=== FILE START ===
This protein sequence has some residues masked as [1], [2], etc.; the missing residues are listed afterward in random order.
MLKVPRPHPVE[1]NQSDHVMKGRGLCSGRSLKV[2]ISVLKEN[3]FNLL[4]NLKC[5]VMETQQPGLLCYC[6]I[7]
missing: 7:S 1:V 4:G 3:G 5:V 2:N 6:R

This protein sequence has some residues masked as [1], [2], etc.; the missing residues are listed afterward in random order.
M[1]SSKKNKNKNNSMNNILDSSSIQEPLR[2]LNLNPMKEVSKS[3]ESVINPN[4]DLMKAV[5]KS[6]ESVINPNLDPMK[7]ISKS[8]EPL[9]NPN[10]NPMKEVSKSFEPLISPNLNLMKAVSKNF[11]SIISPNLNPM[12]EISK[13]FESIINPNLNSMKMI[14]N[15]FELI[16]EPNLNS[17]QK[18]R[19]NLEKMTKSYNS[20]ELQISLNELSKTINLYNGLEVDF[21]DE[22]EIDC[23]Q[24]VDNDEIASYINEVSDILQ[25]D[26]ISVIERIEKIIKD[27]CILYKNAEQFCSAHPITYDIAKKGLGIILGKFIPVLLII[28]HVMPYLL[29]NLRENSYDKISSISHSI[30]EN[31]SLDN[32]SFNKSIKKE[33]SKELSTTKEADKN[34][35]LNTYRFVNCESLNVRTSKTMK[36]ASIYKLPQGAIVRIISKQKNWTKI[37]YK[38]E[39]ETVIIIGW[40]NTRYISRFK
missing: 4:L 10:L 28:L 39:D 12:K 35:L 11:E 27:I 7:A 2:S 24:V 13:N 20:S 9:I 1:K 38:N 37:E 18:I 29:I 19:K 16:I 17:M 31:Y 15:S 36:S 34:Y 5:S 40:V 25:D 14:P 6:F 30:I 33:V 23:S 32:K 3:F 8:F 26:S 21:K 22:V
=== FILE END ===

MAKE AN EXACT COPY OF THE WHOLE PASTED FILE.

This protein sequence has some residues masked as [1], [2], etc.; the missing residues are listed afterward in random order.
MLKVPRPHPVE[1]NQSDHVMKGRGLCSGRSLKV[2]ISVLKEN[3]FNLL[4]NLKC[5]VMETQQPGLLCYC[6]I[7]
missing: 7:S 1:V 4:G 3:G 5:V 2:N 6:R

This protein sequence has some residues masked as [1], [2], etc.; the missing residues are listed afterward in random order.
M[1]SSKKNKNKNNSMNNILDSSSIQEPLR[2]LNLNPMKEVSKS[3]ESVINPN[4]DLMKAV[5]KS[6]ESVINPNLDPMK[7]ISKS[8]EPL[9]NPN[10]NPMKEVSKSFEPLISPNLNLMKAVSKNF[11]SIISPNLNPM[12]EISK[13]FESIINPNLNSMKMI[14]N[15]FELI[16]EPNLNS[17]QK[18]R[19]NLEKMTKSYNS[20]ELQISLNELSKTINLYNGLEVDF[21]DE[22]EIDC[23]Q[24]VDNDEIASYINEVSDILQ[25]D[26]ISVIERIEKIIKD[27]CILYKNAEQFCSAHPITYDIAKKGLGIILGKFIPVLLII[28]HVMPYLL[29]NLRENSYDKISSISHSI[30]EN[31]SLDN[32]SFNKSIKKE[33]SKELSTTKEADKN[34][35]LNTYRFVNCESLNVRTSKTMK[36]ASIYKLPQGAIVRIISKQKNWTKI[37]YK[38]E[39]ETVIIIGW[40]NTRYISRFK
missing: 4:L 10:L 28:L 39:D 12:K 35:L 11:E 27:I 7:A 2:S 24:V 13:N 20:S 9:I 1:K 38:N 37:E 18:I 29:I 19:K 16:I 17:M 31:Y 15:S 36:S 34:Y 5:S 40:V 25:D 14:P 6:F 30:I 33:V 23:S 32:K 3:F 8:F 26:S 21:K 22:V